It took me quite a few minutes to reach somewhere suitable to shelter from the rain, a partially blocked up tunnel going beneath the railway. I ate my sandwiches here as I waited for it to stop raining. 

Within only a few minutes of it stopping raining it turned out to be quite bright and I thought I'd get some decent photographs, but when I tried to take a short piece of video of the Wyre Lady returning along the river I got a 'low battery' error message. I managed to take another three or four photographs after this point and then the camera went I decided to go for the quickest way to get to the road the comes out of Conisbrough and catch one of the frequent buses back into town.

Saturday, December 5, 2015

From The Archives: Bradwell

Bradwell is the village where my favourite ice cream company is based, interestingly the company's called Bradwell's. Their lemon curd flavoured ice cream is delicious.

The village itself isn't particularly attractive, but it is surrounded by some lovely countryside, and is easy for me to reach - so I quite often will start or finish a walk here. There are all the basic facilities in the village, toilets, shops...and of course, the ice cream parlour.

The photograph I've selected shows the start of one of the footpaths that leads up to the hills above the village; it's a steep climb in places.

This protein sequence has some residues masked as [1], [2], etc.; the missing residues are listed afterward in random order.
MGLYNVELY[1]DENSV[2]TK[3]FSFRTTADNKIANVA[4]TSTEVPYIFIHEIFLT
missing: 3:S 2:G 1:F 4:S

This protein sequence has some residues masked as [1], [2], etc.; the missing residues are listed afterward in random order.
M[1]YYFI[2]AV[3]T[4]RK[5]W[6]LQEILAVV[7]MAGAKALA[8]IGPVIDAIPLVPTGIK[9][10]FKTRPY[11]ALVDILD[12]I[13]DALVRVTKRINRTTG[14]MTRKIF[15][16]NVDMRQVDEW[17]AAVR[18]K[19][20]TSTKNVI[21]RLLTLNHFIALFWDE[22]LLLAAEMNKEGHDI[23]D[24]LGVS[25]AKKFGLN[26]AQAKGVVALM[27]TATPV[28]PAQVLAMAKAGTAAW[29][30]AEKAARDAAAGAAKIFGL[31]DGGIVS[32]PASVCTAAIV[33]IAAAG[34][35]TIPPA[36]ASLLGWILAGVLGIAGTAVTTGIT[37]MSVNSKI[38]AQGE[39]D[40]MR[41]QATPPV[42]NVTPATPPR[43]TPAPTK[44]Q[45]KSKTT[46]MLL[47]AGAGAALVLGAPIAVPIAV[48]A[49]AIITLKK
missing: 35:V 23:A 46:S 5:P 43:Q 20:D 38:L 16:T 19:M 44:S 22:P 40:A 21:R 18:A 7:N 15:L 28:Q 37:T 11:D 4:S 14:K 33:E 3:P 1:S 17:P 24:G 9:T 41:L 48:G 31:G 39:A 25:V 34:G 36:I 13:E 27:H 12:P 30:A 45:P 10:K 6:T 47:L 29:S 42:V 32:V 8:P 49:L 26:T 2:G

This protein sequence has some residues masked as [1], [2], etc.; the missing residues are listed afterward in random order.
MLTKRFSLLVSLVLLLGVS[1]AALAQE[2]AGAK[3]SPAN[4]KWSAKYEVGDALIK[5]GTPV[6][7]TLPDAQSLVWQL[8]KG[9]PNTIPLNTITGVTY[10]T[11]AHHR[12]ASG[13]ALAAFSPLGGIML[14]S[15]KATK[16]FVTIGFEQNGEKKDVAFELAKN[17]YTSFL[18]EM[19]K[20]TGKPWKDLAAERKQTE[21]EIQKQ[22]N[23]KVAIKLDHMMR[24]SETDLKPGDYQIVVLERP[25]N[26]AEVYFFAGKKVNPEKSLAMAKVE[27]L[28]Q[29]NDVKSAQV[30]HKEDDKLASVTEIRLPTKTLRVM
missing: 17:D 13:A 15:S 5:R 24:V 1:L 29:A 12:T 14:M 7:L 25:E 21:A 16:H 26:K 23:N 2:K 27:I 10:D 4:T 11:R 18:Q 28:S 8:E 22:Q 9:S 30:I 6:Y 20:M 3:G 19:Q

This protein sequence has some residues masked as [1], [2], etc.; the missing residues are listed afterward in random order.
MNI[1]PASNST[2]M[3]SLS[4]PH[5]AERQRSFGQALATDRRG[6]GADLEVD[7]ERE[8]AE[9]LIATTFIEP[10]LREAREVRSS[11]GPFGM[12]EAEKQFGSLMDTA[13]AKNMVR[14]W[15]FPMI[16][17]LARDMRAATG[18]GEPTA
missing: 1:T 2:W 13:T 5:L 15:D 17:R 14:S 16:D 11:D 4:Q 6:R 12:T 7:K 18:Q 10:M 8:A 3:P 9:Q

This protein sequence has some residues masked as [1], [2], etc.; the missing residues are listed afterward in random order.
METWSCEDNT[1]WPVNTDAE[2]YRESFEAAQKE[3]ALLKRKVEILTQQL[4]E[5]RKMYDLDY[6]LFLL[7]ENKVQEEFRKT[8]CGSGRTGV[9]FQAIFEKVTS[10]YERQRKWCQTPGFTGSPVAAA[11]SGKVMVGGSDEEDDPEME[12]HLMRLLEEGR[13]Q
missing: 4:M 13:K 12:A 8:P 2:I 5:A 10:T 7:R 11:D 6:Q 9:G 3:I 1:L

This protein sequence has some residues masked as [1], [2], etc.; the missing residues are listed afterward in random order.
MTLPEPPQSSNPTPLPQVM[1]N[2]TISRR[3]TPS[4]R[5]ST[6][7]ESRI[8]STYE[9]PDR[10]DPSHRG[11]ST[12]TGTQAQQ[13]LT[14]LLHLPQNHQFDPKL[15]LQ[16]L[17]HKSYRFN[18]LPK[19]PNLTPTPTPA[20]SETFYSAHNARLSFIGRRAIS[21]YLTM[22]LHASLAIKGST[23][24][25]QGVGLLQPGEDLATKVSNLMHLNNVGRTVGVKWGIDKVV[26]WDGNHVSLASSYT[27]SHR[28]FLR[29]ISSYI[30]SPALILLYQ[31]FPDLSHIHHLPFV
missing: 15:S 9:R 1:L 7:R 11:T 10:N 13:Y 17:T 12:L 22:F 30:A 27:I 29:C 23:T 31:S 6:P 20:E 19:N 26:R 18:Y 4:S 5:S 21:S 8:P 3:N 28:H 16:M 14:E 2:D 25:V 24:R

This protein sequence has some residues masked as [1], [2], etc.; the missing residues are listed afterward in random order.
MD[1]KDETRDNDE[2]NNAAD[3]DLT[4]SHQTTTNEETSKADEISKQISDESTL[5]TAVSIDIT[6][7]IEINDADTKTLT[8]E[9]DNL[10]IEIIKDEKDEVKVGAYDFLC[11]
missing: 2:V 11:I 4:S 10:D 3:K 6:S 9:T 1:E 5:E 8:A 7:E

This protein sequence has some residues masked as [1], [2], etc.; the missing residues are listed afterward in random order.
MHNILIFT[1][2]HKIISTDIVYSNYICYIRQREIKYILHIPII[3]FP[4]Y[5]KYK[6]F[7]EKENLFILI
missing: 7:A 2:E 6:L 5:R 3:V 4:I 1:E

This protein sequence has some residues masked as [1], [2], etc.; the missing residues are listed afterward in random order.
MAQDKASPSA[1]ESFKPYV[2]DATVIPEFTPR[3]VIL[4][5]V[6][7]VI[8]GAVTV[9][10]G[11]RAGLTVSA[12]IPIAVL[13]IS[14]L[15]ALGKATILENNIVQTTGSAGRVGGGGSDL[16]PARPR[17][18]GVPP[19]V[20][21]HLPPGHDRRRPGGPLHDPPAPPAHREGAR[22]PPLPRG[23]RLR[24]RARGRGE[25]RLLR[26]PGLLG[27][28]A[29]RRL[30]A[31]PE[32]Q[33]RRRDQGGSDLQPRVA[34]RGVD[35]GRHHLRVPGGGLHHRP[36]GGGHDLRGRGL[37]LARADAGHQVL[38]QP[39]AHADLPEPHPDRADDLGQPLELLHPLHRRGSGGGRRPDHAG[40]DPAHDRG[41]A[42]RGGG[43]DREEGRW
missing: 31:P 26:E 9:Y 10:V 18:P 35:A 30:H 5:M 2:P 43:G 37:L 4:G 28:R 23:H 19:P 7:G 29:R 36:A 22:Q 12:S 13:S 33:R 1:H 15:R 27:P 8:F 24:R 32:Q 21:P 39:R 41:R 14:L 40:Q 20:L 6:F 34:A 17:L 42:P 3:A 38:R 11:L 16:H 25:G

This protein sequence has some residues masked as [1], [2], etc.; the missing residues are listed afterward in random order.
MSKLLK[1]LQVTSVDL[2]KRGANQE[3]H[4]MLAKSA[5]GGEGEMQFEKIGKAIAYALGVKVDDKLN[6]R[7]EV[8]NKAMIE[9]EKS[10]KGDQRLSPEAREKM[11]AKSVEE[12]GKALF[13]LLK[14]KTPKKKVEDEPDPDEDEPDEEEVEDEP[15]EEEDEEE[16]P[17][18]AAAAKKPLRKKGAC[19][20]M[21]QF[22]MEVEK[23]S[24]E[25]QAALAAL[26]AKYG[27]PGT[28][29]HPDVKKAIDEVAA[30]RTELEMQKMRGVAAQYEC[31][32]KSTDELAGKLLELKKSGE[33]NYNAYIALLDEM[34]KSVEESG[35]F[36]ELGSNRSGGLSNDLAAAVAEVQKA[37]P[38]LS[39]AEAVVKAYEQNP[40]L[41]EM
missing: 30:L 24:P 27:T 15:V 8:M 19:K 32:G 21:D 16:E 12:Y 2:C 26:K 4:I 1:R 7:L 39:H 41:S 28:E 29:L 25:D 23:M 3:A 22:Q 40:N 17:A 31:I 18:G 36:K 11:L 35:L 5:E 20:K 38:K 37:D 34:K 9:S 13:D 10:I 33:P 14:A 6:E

Thursday, December 3, 2015

Peak District vs North York Moors

Something that I've known for a long time is that the area of the Peak District National Park and that of the North York Moors National Park is almost the same, 555 square miles, compared to 554.

This is certainly something the two areas have in common. I can't really think of anything else though; certainly the landscape, geography and culture is quite different - I suppose they both have, to a degree, a shared industrial heritage though.

The major differences: The North York Moors includes a section of coastline; more people live in, and visit, the Peak District; public transport access is much better in the Peak District; there is well-dressing and Hallamshire carolling in the Peak District...they might have similar cultural events in the North York Moors, but I don't know.

I've walked in both national parks...but obviously know the Peak District much better.

Tuesday, December 1, 2015

Some Unusual Place Names

Yesterday there was a comment posted to the blog from a lady in America remarking how much she loves the place names that I feature. This has given me an idea; write a post about place names - I've got nothing any better to do today, the weather's miserable and because of the course of antibiotics that I'm taking I'm feeling quite drowsy most of the time, and so wouldn't be out walking even if the weather was nice.